- Thereafter, sub-section (2) had two provisos and first proviso related to goods and the second proviso referred to documents, books or things so seized shall be retained.
- The core issue before this Court is that whether cash is covered within the expression “things”.
- In the considered opinion of this Court, the CGST Act, 2017 had to be seen as a whole and the definition clauses are the keys to unlock the intent and purpose of the various sections and expressions used therein, where the said provisions are put to implementation.
- Section 2(17) defines “business” and Section 2(31) defines “consideration”. In the considered opinion of this Court a conjoint reading of Section 2(17), 2(31), 2(75) and 67(2) made it clear that money can also be seized by authorized officer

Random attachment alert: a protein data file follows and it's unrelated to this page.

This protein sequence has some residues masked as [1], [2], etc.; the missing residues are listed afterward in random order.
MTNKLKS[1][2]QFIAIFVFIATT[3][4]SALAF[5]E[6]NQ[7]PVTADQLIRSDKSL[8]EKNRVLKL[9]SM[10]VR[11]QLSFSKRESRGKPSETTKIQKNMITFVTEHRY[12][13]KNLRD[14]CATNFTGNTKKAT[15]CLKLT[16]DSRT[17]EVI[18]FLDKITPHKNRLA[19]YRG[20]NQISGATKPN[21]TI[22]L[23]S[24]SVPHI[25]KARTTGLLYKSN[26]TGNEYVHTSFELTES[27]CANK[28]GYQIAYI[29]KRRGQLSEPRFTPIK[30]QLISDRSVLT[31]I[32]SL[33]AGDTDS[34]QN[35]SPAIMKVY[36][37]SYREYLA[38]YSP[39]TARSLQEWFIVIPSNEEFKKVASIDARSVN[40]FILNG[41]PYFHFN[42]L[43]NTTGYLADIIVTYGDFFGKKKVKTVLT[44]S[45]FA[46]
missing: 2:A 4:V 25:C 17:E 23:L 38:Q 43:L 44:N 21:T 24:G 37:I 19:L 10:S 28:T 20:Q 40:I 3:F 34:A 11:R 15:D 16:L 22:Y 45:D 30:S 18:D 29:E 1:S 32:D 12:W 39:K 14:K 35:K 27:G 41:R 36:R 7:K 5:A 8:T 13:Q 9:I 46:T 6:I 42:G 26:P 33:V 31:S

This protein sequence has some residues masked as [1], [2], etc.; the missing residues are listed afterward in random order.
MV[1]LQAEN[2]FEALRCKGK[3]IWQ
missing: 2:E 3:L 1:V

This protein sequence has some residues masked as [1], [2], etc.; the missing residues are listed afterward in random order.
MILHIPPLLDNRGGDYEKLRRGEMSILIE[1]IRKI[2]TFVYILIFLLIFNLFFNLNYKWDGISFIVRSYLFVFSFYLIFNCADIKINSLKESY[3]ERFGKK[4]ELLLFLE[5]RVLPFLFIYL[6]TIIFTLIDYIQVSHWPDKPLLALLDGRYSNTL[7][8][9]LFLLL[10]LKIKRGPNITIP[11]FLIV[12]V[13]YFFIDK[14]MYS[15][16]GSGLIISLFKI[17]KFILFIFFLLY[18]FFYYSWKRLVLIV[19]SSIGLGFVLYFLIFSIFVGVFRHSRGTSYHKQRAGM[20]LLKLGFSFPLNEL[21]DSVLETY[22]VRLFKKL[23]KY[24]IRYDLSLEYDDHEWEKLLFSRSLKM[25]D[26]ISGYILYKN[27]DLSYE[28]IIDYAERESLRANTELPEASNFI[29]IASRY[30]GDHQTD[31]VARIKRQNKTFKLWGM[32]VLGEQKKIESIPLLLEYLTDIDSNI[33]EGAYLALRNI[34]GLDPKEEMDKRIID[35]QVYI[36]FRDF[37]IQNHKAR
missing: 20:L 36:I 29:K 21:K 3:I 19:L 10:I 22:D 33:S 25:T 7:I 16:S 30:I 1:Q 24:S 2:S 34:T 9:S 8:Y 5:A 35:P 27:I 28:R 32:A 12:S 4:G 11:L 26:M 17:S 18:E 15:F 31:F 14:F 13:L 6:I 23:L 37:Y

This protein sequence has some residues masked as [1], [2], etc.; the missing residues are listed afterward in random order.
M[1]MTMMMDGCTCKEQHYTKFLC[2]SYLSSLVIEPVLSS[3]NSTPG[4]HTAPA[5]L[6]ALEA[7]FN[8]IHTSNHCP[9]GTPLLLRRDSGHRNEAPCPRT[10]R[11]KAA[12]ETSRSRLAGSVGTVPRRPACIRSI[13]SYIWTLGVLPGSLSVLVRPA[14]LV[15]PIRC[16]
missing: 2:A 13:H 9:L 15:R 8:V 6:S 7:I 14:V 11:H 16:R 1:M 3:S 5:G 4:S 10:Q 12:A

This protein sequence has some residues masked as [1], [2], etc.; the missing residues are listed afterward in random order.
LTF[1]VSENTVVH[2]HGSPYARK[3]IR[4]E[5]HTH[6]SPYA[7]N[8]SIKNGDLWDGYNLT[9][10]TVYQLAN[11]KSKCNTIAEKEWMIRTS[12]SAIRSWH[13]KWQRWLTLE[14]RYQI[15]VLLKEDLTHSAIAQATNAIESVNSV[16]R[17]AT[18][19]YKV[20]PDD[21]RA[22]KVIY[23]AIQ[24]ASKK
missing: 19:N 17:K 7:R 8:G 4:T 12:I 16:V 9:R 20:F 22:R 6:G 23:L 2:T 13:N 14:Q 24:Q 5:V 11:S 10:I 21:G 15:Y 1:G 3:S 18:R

- The word “things” appears in Section 67(2) of the CGST Act, 2017 is to be given wide meaning and as per Black’s Law Dictionary, any subject matter of ownership within the spear of proprietary or valuable right, would come under the definition of “thing”.
- Similarly, in Wharton’s Law Lexicon, the word “thing” has been defined and it includes “money”.
- The Supreme Court in the case of D. Vinod Shivappa Vs. Nanda Belliappa (2006) held that, it was well settled that in interpreting a statute the court must adopt that construction which suppresses the mischief and advances the remedy. This was a rule laid down in Heydon’s case also known as the rule of purposive construction or mischief rule.
- Therefore, keeping in view the aforesaid interpretation of the word “thing” money has to be included and it cannot be excluded as prayed by the petitioner from Section 67(2).